The recognition of the ’empty’ nature of the ‘cloud of sensations’, is universally available, even for those who are new to meditation – but is especially clear from the point of view of the ’empty’ vijñāna skandha of Consciousness. When we rest receptively as Consciousness, and relate to the experience of Sensation (vedanā skandha) without identification, a group of insights arise, which is closely related with the brahamavihāra of Appreciative Joy, and which Buddhist tradition came to call the Equalising Wisdom. I shall be saying more about his later in this series, when we address the two Dharmic principles, and the two corresponding archetypal Buddhas that are associated with the Equalising Wisdom.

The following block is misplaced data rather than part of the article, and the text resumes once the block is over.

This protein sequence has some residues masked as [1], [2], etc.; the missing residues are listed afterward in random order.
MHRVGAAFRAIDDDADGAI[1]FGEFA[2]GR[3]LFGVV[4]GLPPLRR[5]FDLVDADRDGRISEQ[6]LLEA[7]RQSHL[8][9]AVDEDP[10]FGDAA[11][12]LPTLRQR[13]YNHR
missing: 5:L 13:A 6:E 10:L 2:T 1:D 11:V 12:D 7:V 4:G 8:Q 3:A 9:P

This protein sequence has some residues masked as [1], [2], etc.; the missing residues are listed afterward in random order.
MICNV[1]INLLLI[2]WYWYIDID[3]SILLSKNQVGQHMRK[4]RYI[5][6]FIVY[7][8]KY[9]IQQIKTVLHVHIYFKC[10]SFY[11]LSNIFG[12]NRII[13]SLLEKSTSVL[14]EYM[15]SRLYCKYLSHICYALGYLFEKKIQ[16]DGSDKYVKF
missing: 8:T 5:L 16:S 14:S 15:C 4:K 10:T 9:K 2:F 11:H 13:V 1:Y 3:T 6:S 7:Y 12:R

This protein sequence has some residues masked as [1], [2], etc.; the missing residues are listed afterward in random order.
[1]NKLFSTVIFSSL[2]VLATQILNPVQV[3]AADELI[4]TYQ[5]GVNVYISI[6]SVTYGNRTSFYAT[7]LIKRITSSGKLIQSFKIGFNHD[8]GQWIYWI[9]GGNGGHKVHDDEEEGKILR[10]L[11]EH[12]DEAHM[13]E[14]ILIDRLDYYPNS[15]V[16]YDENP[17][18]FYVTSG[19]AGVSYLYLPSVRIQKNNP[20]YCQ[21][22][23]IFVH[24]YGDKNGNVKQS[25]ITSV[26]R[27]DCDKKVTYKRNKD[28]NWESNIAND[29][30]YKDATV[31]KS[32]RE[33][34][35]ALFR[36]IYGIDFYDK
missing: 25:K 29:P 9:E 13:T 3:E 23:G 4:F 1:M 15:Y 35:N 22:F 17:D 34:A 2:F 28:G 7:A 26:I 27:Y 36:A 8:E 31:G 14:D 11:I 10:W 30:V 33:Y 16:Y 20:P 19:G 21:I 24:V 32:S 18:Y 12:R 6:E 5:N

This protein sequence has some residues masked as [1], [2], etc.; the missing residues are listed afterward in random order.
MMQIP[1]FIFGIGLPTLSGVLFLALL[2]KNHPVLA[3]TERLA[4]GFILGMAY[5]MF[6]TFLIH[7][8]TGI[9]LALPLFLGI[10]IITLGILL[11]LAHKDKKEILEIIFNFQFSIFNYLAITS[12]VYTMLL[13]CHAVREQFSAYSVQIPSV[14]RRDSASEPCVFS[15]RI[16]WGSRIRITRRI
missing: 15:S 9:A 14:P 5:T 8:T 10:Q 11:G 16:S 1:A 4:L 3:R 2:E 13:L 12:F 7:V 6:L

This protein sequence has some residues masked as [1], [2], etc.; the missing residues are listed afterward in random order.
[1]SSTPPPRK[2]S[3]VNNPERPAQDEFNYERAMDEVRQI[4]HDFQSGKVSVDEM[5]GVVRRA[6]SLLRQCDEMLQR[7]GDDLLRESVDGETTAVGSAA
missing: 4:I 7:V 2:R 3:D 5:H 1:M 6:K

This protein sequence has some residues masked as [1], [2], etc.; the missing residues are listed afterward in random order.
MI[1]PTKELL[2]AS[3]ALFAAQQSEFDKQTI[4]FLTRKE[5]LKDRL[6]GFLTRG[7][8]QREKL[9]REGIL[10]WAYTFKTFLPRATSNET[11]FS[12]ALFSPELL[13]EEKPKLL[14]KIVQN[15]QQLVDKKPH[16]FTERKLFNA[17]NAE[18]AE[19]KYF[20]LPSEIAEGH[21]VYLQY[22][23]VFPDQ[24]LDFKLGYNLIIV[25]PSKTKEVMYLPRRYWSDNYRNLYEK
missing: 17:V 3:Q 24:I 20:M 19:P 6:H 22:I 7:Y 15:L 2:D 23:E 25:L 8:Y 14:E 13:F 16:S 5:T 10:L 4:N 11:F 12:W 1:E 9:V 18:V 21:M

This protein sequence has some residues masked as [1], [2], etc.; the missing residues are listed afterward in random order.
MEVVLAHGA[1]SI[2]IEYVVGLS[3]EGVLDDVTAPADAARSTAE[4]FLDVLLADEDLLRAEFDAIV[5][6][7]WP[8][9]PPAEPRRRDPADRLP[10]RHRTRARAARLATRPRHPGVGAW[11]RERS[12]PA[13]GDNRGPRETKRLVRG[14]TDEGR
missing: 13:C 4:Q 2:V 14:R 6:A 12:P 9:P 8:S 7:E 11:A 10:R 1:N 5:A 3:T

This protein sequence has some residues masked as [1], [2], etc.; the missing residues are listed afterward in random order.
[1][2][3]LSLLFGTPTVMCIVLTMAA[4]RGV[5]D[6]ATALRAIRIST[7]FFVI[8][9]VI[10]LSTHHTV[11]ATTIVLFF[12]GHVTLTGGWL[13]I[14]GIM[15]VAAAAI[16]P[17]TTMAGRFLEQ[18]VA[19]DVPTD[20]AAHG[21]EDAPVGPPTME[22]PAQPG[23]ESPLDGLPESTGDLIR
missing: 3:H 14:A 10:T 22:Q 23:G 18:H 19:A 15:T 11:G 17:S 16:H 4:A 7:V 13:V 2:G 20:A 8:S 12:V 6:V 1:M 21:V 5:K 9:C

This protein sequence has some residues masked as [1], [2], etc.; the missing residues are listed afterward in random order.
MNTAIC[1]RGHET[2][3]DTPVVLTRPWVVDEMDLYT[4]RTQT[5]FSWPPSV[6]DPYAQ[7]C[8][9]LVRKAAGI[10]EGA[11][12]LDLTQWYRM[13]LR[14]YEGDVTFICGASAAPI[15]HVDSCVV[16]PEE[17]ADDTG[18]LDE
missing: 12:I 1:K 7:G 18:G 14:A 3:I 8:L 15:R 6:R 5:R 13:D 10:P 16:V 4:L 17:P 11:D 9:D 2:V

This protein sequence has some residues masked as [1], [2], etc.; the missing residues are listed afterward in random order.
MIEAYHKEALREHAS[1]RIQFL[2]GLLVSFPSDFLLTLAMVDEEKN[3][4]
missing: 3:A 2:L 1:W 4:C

While I shall be returning to reflect more deeply on this later in this series, but it needs to acknowledged as foundational that meditation requires an attitude of relational and appreciative receptivity. More subtly perhaps, it requires a paradoxical attitude of relaxation and acceptance in which we let go of the idea that we can only achieve states of concentration by solitary and individualistic effort of a personal will. Instead, we can open to the mysterious communal solidarity that is present in the experience of meditation – noticing that which is universal and shared, and therefore inherently equal in our human experience, including access to the benevolent archetypal forces of the Dharmadhātu Mandala.
Samādhi as Meditative Receptivity and Somatic Integration